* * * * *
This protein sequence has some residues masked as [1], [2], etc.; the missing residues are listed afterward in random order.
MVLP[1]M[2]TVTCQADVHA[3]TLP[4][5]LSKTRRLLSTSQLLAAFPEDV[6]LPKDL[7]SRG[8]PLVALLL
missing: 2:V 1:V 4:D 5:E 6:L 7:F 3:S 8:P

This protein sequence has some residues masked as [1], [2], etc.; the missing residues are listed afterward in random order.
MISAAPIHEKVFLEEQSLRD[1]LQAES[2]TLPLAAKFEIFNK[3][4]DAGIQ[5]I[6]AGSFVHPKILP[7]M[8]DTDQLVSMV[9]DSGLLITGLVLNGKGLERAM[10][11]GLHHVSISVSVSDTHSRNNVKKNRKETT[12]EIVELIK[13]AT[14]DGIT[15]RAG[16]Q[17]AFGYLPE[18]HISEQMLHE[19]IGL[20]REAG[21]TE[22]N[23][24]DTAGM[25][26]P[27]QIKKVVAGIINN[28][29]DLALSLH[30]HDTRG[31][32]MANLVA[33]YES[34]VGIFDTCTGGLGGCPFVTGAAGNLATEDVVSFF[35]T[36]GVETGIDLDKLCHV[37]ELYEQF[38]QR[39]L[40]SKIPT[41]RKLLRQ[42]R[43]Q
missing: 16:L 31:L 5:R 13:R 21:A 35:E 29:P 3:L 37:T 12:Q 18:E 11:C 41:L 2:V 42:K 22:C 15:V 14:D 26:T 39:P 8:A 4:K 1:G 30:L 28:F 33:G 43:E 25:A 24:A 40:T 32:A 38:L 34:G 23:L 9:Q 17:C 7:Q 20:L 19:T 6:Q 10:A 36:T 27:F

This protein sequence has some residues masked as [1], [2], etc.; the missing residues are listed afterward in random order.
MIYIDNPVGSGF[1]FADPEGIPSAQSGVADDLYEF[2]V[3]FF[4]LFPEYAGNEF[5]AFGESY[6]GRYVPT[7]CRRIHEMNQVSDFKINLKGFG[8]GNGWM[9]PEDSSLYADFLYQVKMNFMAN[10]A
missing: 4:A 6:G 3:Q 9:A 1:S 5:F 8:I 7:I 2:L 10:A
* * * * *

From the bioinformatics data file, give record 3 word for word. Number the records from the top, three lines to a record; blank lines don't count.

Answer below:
This protein sequence has some residues masked as [1], [2], etc.; the missing residues are listed afterward in random order.
MIYIDNPVGSGF[1]FADPEGIPSAQSGVADDLYEF[2]V[3]FF[4]LFPEYAGNEF[5]AFGESY[6]GRYVPT[7]CRRIHEMNQVSDFKINLKGFG[8]GNGWM[9]PEDSSLYADFLYQVKMNFMAN[10]A
missing: 4:A 6:G 3:Q 9:A 1:S 5:F 8:I 7:I 2:L 10:A